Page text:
Recently I’ve been going to the dressmaking class at the Darn It & Stitch workshop, Pinworks, in Oxford. I decided that I either had to learn how to use my sewing machine with confidence or I needed to get rid of it. Plus, I’m always rather envious of the sewers on the Great British Sewing Bee. The ability to use a sewing machine so confidently and are able to turn beautiful fabrics into great garments. I wanted to be able to make something to wear and improve my sewing skills.
I chose to make a skirt, as I wanted to be able to make something simple and straightforward. Most of the other class members made dresses, but had to do some work in between lessons. I didn’t want to have a project that I had to work on outside of the class. We all finished our garments in the seven lessons we had. I picked my fabric and pattern up from Masons in Abingdon and used the Simplicity 1109 pattern. While my sewing still isn’t perfect, it’s come a long way. Not only has my sewing improved, but my confidence and understanding has grown loads. I can’t believe I’ve made something that I can wear, and have worn. I’ve got my sights set on a few other things, including this gorgeous pattern from Tilly & the Buttons! I’ve definitely rediscovered my crafty mojo.
I don’t know about you, but I have been well and truly transfixed by this year’s Great British Sewing Bee. The standard of sewing has been impeccably high, making my own sewing skills look non-existent! I have no idea who’s going to win, as they’ve all made some amazing things.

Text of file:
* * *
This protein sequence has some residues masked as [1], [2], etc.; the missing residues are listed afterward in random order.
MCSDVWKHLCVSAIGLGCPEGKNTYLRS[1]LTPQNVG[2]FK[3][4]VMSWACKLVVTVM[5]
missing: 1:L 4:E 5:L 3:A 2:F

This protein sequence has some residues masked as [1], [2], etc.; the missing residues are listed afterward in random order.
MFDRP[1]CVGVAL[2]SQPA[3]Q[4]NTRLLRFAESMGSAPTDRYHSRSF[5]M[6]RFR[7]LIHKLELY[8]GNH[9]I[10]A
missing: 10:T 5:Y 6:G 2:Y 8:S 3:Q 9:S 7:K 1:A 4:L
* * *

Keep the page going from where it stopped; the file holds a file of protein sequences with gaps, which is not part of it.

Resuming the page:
For me, the show highlights how difficult and time consuming it is to make clothes, the skill involved and the fact that clothes shouldn’t be cheap and disposable. The amount of time, care and attention that goes into everything they make is inspirational – it makes me want to be a better sewer, though I have a feeling I’m a lost cause! One of my favourite things they do is the alteration challenge. I would love to be able to buy some clothes from a charity shop and alter them to fit me properly or make something completely different. Who knows, I might just have to give my old sewing machine another try to see if we get on this time!
Recently, some friends of mine asked me to help out with their wedding decorations. I was in charge of the place cards and the seating chart. They wanted them handwritten – No pressure then!
Making the place cards couldn’t have been easier with the (c/o) Cricut Explore. All I had to do was set the size of the place cards in the Design Room and go. I was using A4 card that matched the colour scheme of the wedding. The Design Room makes it easy, as you can add as many shapes as you can fit on the paper. I was able to fit five on a page and I used the Scoring stylus so the cards were easy to bend. Super simple – my kind of craft!
Then I used Scrabble tiles as the first initial for the place card and then hand wrote the name. I also used the Cricut Explore to for the seating chart so that everything was cut to perfection. I was so pleased with how it all turned out and along with the amazing decorations at the wedding venue, everything looked great. Take a look!